Be careful of going from a sunny to shaded trail.  Rocks or ruts may “hide” in the shade and your eyes cannot adjust quickly enough to see them.  Gradient lenses will help this condition.  Most properly designed trails are “outsloped” to allow rain to run off the surface.  This means your ATV may be more “tippy” and you will especially need to keep your weight shifted into the hill.

Never ride on single track trails.  Use only trails designated for ATVs.

In shaded areas, scan ahead for potential obstacles. Photo by Pauline Jones.

Plan out your ride.  Don’t take a trail you know you can’t make.  Always ride within your limits.  Remember that one short difficult section on an otherwise easy trail would put the trail beyond your capabilities.  Standing up on the footrests slightly will aid your ability to take on rought terrain.  Always be prepared to meet oncoming traffic, as most trails allow two-way travel.  Maintain a safe distance between your ATV and those of others in your group.  Following too closely can cause rear-end collisions.

Night riding requires extra caution. Nighttime is the most dangerous time for riding your ATV. Be sure your lights work properly. Don’t overrun your lights! Slow down and avoid unfamiliar terrain. Carry a flashlight.

Speed and Handling

No matter how experienced you are, an ATV can only go so fast over rough terrain.  Never operate your ATV at a speed that is not reasonable for the conditions.  Many operators who have been involved in accidents claim that they  “lost control” of their vehicle.  What this really means is that they were going too fast for the conditions to maintain control of their vehicle.

When you drive too fast, you risk the chance of crashing and hurting yourself or hurting someone else.  If other people are around, you also give the impression of being a reckless driver.  Your reckless actions reflect on all ATV operators and lead to a bad image of ATV riders.  Being a “good rider” means being safe, responsible, and knowing your limitations, as well as the limitations of your vehicle.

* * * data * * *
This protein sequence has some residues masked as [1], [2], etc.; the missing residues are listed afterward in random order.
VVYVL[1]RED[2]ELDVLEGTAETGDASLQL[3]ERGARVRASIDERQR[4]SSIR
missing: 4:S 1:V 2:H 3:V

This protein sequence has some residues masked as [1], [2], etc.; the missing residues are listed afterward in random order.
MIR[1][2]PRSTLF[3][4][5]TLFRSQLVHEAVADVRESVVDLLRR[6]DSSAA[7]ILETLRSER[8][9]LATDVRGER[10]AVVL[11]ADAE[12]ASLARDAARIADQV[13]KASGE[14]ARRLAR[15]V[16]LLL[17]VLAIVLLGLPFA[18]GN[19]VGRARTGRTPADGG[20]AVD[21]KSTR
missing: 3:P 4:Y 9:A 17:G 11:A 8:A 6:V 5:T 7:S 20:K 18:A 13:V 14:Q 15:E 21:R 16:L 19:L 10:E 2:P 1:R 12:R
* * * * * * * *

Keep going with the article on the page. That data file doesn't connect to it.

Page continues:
Dune Riding

Dune riding offers great thrills and fun, but certainly safety precautions are necessary to fully enjoy this type of terrain.  Makle certain that your ATV is equipped with an antenaa flag so other can see you better.  The antenna and safety flag should be a least ten feet from ground to tip (with the tip lighted at night).  Assume that wet sand is soft and could be quicksand.  Do not attempt to cross unless it is known, safe place.

Be sure to have a 10 foot high flag when you ride the dunes! Photo by Pauline Jones.

Keep off vegetation because it helps stasbilize the dunes and may hide an obstacle or hazard.  Be aware of “razorback” dunes which have a gradual incline on one side (usually the windward side) and nearly a sheer drop on the other side (leeward).  Dunes shift in size and shape.  Never assume that everything is the same from one visit to the next.

Be extra careful when the sun is directly overh3ead because no shadows are created.  Sunny days produce a three-to four-inch heat hze on top of the sand that my create the illusion that the sand is level where large bumps and holes exist.  Travel slowly under these conditions.  Night riding demands extra caution.  The best best is to slow down.  When stopping for a rest, always park at the crest of a dune.

Sources:  Idaho All-Terrain Vehicle Manual, Idaho Department of Parks & Recreation.  Photos: Pauline Jones, Boise ATV Trail Riders Club.